3 Variables to Lose Weight
The 3 Variables
Why does it seem like it is easier for one person to lose weight than another? Why can two people eat the exact same thing and one person loses weight while the other person gains weight? Why can we eat more calories one week and lose weight and then eat fewer calories the next week and gain weight? Why can we exercise like crazy one week and gain weight and then not exercise the next week and lose weight?
The answers to all of these questions come down to 3 basic variables, or our energy requirements: Basal Metabolic Rate (our metabolism), Thermic Effect of Food (what we eat), and Thermic Effect of Physical Activity (how much we move).
1. Basal Metabolic Rate
Basal Metabolic Rate (BMR) is the rate at which our bodies expend energy to maintain basic survival. This is what we usually mean when we are referring to our metabolism. Basically, BMR is the number of calories we need just to sit idle and maintain basic body functions. BMR is calculated in the morning when a person is awake but is lying still after a restful sleep and overnight fast. BMR represents as much as 75% of our total energy requirements.
BMR will vary by individual based on several different factors. In general:
- BMR will be higher if body weight is higher - the more we weigh, the more calories we require for basic survival. This is the reason we need to reduce our calories as we lose weight and we sometimes hit a plateau.
- BMR will be higher if body mass is leaner - muscle requires more calories than fat. Build more muscle and burn more calories.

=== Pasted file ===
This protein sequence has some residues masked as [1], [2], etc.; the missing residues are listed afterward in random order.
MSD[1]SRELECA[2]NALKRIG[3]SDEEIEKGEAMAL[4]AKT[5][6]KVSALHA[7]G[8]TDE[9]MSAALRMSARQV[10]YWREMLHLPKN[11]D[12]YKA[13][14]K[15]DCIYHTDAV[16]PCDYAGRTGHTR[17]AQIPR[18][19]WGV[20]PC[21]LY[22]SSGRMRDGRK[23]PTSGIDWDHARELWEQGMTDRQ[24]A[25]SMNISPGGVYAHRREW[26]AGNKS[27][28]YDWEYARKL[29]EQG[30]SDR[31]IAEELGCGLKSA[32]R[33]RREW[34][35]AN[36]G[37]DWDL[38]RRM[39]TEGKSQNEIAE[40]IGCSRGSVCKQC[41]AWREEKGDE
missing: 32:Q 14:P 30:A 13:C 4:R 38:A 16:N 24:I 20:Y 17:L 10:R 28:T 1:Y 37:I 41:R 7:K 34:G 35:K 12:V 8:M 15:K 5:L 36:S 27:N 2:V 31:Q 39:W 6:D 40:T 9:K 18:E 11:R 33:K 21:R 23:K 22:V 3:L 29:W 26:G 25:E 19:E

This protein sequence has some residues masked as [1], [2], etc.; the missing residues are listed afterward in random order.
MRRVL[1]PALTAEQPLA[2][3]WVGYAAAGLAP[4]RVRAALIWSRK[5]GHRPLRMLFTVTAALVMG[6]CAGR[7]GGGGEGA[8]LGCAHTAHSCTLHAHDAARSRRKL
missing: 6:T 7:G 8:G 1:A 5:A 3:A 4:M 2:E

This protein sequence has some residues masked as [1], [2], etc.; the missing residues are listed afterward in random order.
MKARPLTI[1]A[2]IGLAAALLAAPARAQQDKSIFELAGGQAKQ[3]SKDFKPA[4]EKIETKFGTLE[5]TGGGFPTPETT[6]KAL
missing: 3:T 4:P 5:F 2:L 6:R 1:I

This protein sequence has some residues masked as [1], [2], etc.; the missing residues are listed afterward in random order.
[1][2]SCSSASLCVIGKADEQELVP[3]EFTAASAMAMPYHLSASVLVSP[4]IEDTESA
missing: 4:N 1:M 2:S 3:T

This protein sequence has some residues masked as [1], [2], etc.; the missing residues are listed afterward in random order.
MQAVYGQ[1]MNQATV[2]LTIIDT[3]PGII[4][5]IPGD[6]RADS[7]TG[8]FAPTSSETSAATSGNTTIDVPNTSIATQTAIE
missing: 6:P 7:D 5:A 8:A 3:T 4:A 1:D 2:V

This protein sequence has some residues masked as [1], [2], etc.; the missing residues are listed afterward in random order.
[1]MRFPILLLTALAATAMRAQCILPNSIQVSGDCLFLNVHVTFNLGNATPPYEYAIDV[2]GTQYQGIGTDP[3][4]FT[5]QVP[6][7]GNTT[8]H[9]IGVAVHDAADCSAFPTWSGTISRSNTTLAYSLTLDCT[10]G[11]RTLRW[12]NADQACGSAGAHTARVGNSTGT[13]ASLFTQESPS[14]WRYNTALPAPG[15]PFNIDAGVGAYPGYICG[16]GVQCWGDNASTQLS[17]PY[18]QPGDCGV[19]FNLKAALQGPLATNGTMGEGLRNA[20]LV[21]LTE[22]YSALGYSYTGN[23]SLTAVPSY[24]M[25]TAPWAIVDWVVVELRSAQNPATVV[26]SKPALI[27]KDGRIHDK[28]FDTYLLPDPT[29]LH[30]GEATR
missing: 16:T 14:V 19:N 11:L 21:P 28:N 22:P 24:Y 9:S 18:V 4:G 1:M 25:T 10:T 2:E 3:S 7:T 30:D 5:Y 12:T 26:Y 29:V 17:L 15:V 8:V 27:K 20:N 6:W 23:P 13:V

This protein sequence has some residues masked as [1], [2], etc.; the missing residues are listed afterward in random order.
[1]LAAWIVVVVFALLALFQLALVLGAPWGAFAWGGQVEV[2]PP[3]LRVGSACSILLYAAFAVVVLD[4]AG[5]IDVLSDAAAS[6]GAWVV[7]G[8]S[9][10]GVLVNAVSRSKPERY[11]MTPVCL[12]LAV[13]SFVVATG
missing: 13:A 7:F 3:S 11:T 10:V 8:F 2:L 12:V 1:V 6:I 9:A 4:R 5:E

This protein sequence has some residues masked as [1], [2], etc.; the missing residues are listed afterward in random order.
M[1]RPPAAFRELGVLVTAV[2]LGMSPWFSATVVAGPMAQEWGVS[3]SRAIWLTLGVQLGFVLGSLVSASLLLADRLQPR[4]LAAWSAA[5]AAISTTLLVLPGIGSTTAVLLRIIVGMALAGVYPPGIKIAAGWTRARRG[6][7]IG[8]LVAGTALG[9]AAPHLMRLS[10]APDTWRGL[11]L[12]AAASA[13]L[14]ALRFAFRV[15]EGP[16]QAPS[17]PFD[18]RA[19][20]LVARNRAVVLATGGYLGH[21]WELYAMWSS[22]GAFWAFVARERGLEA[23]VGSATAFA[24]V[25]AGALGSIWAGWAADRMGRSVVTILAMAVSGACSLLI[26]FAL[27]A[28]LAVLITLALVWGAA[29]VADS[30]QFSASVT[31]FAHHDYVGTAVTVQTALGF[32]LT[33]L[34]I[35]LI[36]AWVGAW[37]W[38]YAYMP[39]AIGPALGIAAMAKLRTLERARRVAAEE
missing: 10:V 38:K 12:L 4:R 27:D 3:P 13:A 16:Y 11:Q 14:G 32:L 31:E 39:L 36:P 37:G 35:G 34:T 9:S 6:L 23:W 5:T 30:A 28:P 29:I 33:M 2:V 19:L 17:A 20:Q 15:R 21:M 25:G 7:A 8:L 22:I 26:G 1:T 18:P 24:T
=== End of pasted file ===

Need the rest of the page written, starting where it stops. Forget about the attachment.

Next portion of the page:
- BMR will be higher for men than women due to the differences in muscle mass (men tend to be more muscular than women)
- BMR will be higher in younger adults than the elderly primarily due to muscle mass (younger adults tend to be more muscular than the elderly)
- BMR may also be impacted by hormone imbalances, fever, stress, starvation, or other metabolic abnormalities
Since BMR represents ¾ of our energy requirements, this is the reason why two people who eat the exact same thing will see different results. If a man who weighs 200 pounds consumes 2,000 calories, he may lose weight, while a woman who weighs 140 pounds consumes 2,000 calories, she may gain weight.
Scale to Calculate BMR
This is the scale that I use with all of my clients. Not only does it track your weight, but it also tracks your BMR and other metrics such as Body Fat, Muscle Mass, and Bone Mass.
2. Thermic Effect of Food
Thermic Effect of Food (TEF) refers to energy required to digest and metabolize the food we eat. TEF represents approximately 10% of our energy requirements. As a general rule of thumb, if we eat 1,500 calories per day, we will burn approximately 150 calories (10%) just to digest at metabolize the food consumed.